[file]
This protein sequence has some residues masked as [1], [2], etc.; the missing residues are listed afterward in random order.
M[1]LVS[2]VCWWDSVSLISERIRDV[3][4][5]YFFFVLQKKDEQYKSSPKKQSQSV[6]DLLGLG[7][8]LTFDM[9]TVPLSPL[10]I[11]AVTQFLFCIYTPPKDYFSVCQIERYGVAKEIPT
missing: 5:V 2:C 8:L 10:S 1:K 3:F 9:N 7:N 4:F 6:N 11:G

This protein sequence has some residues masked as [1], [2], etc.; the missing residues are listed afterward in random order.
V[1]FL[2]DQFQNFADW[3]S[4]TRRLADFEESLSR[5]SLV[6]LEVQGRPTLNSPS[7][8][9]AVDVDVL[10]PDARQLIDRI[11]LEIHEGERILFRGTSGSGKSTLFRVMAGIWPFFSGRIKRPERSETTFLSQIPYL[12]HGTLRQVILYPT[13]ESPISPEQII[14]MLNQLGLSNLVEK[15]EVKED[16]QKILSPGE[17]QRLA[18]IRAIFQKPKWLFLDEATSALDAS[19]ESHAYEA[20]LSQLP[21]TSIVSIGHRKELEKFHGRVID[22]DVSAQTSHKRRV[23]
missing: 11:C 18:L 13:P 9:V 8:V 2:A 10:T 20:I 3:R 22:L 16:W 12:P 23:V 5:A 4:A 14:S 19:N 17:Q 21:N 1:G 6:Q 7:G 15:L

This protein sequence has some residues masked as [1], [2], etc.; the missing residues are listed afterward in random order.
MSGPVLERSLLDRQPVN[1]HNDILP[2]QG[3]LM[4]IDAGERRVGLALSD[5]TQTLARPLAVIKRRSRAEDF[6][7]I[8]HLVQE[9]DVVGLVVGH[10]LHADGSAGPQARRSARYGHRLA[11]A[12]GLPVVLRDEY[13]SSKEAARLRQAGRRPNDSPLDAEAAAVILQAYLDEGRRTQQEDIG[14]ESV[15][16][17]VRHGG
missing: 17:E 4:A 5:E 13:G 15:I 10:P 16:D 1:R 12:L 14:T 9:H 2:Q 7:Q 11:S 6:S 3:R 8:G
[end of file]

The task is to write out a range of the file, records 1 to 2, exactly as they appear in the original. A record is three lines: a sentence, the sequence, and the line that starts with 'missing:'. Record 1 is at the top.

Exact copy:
This protein sequence has some residues masked as [1], [2], etc.; the missing residues are listed afterward in random order.
M[1]LVS[2]VCWWDSVSLISERIRDV[3][4][5]YFFFVLQKKDEQYKSSPKKQSQSV[6]DLLGLG[7][8]LTFDM[9]TVPLSPL[10]I[11]AVTQFLFCIYTPPKDYFSVCQIERYGVAKEIPT
missing: 5:V 2:C 8:L 10:S 1:K 3:F 9:N 7:N 4:F 6:N 11:G

This protein sequence has some residues masked as [1], [2], etc.; the missing residues are listed afterward in random order.
V[1]FL[2]DQFQNFADW[3]S[4]TRRLADFEESLSR[5]SLV[6]LEVQGRPTLNSPS[7][8][9]AVDVDVL[10]PDARQLIDRI[11]LEIHEGERILFRGTSGSGKSTLFRVMAGIWPFFSGRIKRPERSETTFLSQIPYL[12]HGTLRQVILYPT[13]ESPISPEQII[14]MLNQLGLSNLVEK[15]EVKED[16]QKILSPGE[17]QRLA[18]IRAIFQKPKWLFLDEATSALDAS[19]ESHAYEA[20]LSQLP[21]TSIVSIGHRKELEKFHGRVID[22]DVSAQTSHKRRV[23]
missing: 11:C 18:L 13:P 9:V 8:V 2:A 10:T 20:I 3:R 22:L 16:W 12:P 23:V 5:A 4:A 14:S 19:N 17:Q 21:N 1:G 6:Q 7:G 15:L